Hezb'allah fighters killed in clash with Syrian rebels
Hezb'allah terrorists have assisted President Assad's forces in the Syrian civil war almost from the beginning. But they managed to keep a low profile and were rarely seen on the battlefield.
Now comes news that three Hezb'allah terrorists have been killed in action with Syrian rebels near the Lebanese-Syrian border.
Several Hezbollah fighters were reported killed inside Syria this past weekend in the latest indication that combatants from the Lebanese-based group have battled Syrian rebels seeking to overthrow President Bashar Assad.
The Beirut-based English language Daily Star reported that three Hezbollah fighters and 12 Syrian rebels were killed in fierce clashes just inside Syria, close to the Lebanese-Syrian border. The confrontations occurred near the Syrian town of Qusayr, the Star reported, quoting a Lebanese security source.
The border area has long been a battlefield between the Syrian military and anti-government insurgents. The region is an important smuggling corridor for weapons and rebel fighters heading from Lebanon to Syria's neighboring Homs province.
Hezbollah did not comment on the latest reports of casualties in Syria.
Hezbollah has vehemently denied repeated allegations from the Syrian opposition that it has dispatched militiamen to fight alongside government forces in Syria. But Hezbollah has acknowledged that some party members may be acting on their own to protect border-area villages under attack from Syrian rebels.
Hezbollah has periodically announced the death of members killed while performing "jihad duties," but generally withholds details. The group is known for secrecy and tight discipline.
Hezbollah has been a staunch supporter of Assad during the almost two-year-long rebellion against his rule.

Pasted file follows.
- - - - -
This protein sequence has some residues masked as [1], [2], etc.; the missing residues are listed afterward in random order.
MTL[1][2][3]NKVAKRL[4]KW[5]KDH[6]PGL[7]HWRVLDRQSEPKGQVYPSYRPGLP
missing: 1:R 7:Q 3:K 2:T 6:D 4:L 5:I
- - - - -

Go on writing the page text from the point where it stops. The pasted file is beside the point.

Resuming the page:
Allegations that Hezbollah has dispatched fighters to Syria underscore sectarian divisions in the Syrian conflict. Hezbollah is a Shiite Muslim group. Syrian rebels are mostly Sunni Muslims, the majority population in Syria. Assad and much of his security leadership are members of the Alawite sect, regarded as an offshoot of Shiite Islam. The Shiite-led government of Iran is a patron of Hezbollah and Assad's Syria. Iran, like Hezbollah, has denied rebel charges that its forces are on the ground in Syria assisting Assad's military.
Iran may have greenlighted Hezb'allah's increased role in trying to save their ally President Assad. It wouldn't be a surprise considering the slow deterioration of Assad's position and the slowly increasing strength of the Syrian opposition.
But Hezb'allah risks losing political clout at home if it continues to support Assad, who is hated in many corners of Lebanese society. Clashes between pro and anti Assad partisans have left dozens dead in Lebanon, and the Syrian conflict still poses a threat to the stability of the tiny country.
Hezb'allah is taking a calculated risk in openly joining the fight for Assad's survival. Given the stakes for their paymasters in Iran, it's hardly surprising.